One dark night in London, a Russian teenager dies in childbirth and the midwife at the hospital (Naomi Watts), who is conveniently half-Russian herself, takes the woman's diary and seeks to have it translated in order to find the girl's next of kin to give the baby to. In the first of many implausible moments, the midwife doesn't wait for her Russian uncle to translate, but instead finds a business card for a Russian restaurant in the diary and takes it to the creepy old proprietor (German actor Armin Mueller-Stahl, fine as usual).
Surprise, surprise: the restauranteur, Semyon, is actually a Russian mobster with ties to the dead girl. But the story is more about Semyon's live wire son Kirill (French actor Vincent Cassel) and Kirill's driver (American actor Viggo Mortensen – apparently there are no actual Russian actors in the world), who bonds with Watts as she uncovers the truth about Semyon.
There's a lot wrong with Eastern Promises, and it mostly has to do with Steve Knight's clumsy screenplay. Knight wrote a more successful script for Dirty Pretty Things, and his followup walks the same beat: a London filled with immigrants and underworld types. But while Dirty Pretty Things transcended Knight's screenwriting cliches, thanks to director Stephen Frears' familiarity with London and the freshness of his diverse cast, Eastern Promises doesn't get away as easily.
The clunkers are myriad: an explosive moment of betrayal is dumbed down by dialogue so obvious that any idiot who wandered in an hour late will get it; a subplot involving Scotland Yard features a completely unnecessary plot twist; a romantic moment shoehorned into the finale feels like a studio executive's interference ("You got a guy, you got a girl, they gotta kiss!"); then the film just kind of ends. Also, the Russian characters speaking to each other sometimes in Russian and sometimes in heavily-accented English is distracting. Finally, Naomi Watts is lifeless in her role.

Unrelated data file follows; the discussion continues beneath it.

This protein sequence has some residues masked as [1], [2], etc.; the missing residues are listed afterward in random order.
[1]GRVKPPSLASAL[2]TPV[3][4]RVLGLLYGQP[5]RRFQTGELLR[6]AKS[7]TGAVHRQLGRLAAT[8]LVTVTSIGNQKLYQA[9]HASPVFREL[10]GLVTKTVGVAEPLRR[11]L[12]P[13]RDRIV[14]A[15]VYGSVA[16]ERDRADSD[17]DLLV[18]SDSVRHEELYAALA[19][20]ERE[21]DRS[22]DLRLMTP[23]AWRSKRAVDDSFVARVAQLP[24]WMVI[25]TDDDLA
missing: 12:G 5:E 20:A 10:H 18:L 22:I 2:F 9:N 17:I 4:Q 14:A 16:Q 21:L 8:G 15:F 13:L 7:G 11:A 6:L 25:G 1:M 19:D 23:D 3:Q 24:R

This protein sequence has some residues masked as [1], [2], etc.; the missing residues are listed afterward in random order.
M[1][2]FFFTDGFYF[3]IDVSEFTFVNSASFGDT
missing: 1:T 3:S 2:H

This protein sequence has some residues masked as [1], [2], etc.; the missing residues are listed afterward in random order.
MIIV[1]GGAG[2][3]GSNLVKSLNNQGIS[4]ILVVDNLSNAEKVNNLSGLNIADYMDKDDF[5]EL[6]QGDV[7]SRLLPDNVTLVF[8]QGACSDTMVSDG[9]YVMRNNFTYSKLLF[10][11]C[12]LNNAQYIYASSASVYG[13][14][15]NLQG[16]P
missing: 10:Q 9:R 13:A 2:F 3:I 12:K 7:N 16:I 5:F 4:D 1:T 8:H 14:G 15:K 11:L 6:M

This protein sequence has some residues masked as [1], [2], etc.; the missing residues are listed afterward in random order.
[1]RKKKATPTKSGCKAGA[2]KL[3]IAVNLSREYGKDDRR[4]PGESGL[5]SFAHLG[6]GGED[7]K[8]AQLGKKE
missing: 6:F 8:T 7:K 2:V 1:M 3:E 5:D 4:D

So no, I can't recommend this film. But I will credit Mortensen with flawless work. He's terrific – by far the best thing in the movie. (If that Scotland Yard plot twist were thrown out, his character could have been as interesting as his performance.) I also found the relationship between Nikolai and Kirill fascinatingly ambiguous.
Cult director Cronenberg paces the film briskly enough, considering its modest scale, and throws in a few of his trademark squirmy scenes about the fragility of human flesh. But he couldn't negate my disappointment with the usually-reliable Watts's dull performance, and with Knight's lazy script.